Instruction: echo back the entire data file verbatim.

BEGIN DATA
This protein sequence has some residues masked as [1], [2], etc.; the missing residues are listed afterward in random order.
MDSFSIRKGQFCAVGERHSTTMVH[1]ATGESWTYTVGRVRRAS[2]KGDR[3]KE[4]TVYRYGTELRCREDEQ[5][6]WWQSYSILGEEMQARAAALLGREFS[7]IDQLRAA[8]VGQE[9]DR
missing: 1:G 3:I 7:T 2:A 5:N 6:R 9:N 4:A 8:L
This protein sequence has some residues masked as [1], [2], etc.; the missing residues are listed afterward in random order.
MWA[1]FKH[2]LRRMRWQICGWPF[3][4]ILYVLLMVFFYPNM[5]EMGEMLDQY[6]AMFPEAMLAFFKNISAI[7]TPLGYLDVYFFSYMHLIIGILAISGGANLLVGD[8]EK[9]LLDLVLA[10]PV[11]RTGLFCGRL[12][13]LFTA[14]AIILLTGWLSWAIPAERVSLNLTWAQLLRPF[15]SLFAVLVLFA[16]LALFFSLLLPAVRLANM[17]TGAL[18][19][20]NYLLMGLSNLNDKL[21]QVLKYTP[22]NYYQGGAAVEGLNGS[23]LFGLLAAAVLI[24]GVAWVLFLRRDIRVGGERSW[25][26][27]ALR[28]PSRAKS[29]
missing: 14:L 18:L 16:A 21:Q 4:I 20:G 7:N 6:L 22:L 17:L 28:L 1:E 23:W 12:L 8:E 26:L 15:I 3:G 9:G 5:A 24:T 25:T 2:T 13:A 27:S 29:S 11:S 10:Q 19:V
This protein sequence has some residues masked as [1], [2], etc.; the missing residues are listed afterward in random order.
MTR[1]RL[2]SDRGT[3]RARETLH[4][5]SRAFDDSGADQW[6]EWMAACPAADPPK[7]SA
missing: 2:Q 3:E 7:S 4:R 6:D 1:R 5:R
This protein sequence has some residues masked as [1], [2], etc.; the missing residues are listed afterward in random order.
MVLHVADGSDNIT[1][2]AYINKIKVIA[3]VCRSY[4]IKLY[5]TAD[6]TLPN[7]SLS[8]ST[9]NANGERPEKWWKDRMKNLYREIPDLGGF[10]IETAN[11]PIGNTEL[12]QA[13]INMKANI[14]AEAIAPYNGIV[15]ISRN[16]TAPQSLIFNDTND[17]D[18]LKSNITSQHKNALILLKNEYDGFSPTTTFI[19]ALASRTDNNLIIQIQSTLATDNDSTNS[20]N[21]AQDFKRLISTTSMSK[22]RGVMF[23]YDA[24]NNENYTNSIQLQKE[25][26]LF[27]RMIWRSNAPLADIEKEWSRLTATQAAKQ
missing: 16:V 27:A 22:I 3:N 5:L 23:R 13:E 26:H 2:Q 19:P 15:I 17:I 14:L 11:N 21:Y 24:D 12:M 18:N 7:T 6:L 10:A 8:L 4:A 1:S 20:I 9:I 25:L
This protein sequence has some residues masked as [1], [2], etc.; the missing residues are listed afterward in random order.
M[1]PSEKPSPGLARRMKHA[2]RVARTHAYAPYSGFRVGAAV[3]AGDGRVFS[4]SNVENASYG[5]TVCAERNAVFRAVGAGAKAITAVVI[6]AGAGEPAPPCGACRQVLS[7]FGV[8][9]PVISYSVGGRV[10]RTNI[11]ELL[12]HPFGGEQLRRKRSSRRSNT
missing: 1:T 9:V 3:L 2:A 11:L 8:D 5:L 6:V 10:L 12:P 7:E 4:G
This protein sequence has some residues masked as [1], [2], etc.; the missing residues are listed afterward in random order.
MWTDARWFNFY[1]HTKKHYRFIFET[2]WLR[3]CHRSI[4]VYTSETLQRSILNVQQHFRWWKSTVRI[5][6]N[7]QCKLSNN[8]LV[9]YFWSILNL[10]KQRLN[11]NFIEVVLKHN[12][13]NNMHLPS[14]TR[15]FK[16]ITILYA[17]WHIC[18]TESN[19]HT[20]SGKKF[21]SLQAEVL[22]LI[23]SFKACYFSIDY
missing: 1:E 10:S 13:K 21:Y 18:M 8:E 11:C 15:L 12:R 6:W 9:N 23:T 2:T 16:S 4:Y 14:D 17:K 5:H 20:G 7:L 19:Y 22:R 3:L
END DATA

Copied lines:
This protein sequence has some residues masked as [1], [2], etc.; the missing residues are listed afterward in random order.
MDSFSIRKGQFCAVGERHSTTMVH[1]ATGESWTYTVGRVRRAS[2]KGDR[3]KE[4]TVYRYGTELRCREDEQ[5][6]WWQSYSILGEEMQARAAALLGREFS[7]IDQLRAA[8]VGQE[9]DR
missing: 1:G 3:I 7:T 2:A 5:N 6:R 9:N 4:A 8:L
This protein sequence has some residues masked as [1], [2], etc.; the missing residues are listed afterward in random order.
MWA[1]FKH[2]LRRMRWQICGWPF[3][4]ILYVLLMVFFYPNM[5]EMGEMLDQY[6]AMFPEAMLAFFKNISAI[7]TPLGYLDVYFFSYMHLIIGILAISGGANLLVGD[8]EK[9]LLDLVLA[10]PV[11]RTGLFCGRL[12][13]LFTA[14]AIILLTGWLSWAIPAERVSLNLTWAQLLRPF[15]SLFAVLVLFA[16]LALFFSLLLPAVRLANM[17]TGAL[18][19][20]NYLLMGLSNLNDKL[21]QVLKYTP[22]NYYQGGAAVEGLNGS[23]LFGLLAAAVLI[24]GVAWVLFLRRDIRVGGERSW[25][26][27]ALR[28]PSRAKS[29]
missing: 14:L 18:L 16:A 21:Q 4:I 20:G 7:N 6:L 22:L 17:L 28:L 1:E 23:W 12:L 8:E 26:L 15:I 3:G 9:G 5:A 24:T 25:T 2:T 13:A 27:S 29:S 11:S 10:Q 19:V
This protein sequence has some residues masked as [1], [2], etc.; the missing residues are listed afterward in random order.
MTR[1]RL[2]SDRGT[3]RARETLH[4][5]SRAFDDSGADQW[6]EWMAACPAADPPK[7]SA
missing: 2:Q 3:E 7:S 4:R 6:D 1:R 5:R
This protein sequence has some residues masked as [1], [2], etc.; the missing residues are listed afterward in random order.
MVLHVADGSDNIT[1][2]AYINKIKVIA[3]VCRSY[4]IKLY[5]TAD[6]TLPN[7]SLS[8]ST[9]NANGERPEKWWKDRMKNLYREIPDLGGF[10]IETAN[11]PIGNTEL[12]QA[13]INMKANI[14]AEAIAPYNGIV[15]ISRN[16]TAPQSLIFNDTND[17]D[18]LKSNITSQHKNALILLKNEYDGFSPTTTFI[19]ALASRTDNNLIIQIQSTLATDNDSTNS[20]N[21]AQDFKRLISTTSMSK[22]RGVMF[23]YDA[24]NNENYTNSIQLQKE[25][26]LF[27]RMIWRSNAPLADIEKEWSRLTATQAAKQ
missing: 16:V 27:A 22:I 3:N 5:L 23:R 13:E 26:H 2:Q 19:P 15:I 17:I 14:L 11:N 21:Y 24:D 12:M 18:N 7:T 6:L 10:A 8:L 4:A 1:S 20:I 9:I 25:L
This protein sequence has some residues masked as [1], [2], etc.; the missing residues are listed afterward in random order.
M[1]PSEKPSPGLARRMKHA[2]RVARTHAYAPYSGFRVGAAV[3]AGDGRVFS[4]SNVENASYG[5]TVCAERNAVFRAVGAGAKAITAVVI[6]AGAGEPAPPCGACRQVLS[7]FGV[8][9]PVISYSVGGRV[10]RTNI[11]ELL[12]HPFGGEQLRRKRSSRRSNT
missing: 1:T 9:V 3:L 2:A 11:L 8:D 5:L 6:V 10:L 12:P 7:E 4:G
This protein sequence has some residues masked as [1], [2], etc.; the missing residues are listed afterward in random order.
MWTDARWFNFY[1]HTKKHYRFIFET[2]WLR[3]CHRSI[4]VYTSETLQRSILNVQQHFRWWKSTVRI[5][6]N[7]QCKLSNN[8]LV[9]YFWSILNL[10]KQRLN[11]NFIEVVLKHN[12][13]NNMHLPS[14]TR[15]FK[16]ITILYA[17]WHIC[18]TESN[19]HT[20]SGKKF[21]SLQAEVL[22]LI[23]SFKACYFSIDY
missing: 1:E 10:S 13:K 21:Y 18:M 8:E 11:C 15:L 12:R 6:W 9:N 23:T 2:T 16:S 4:Y 14:D 17:K 5:H 20:G 7:L 19:Y 22:R 3:L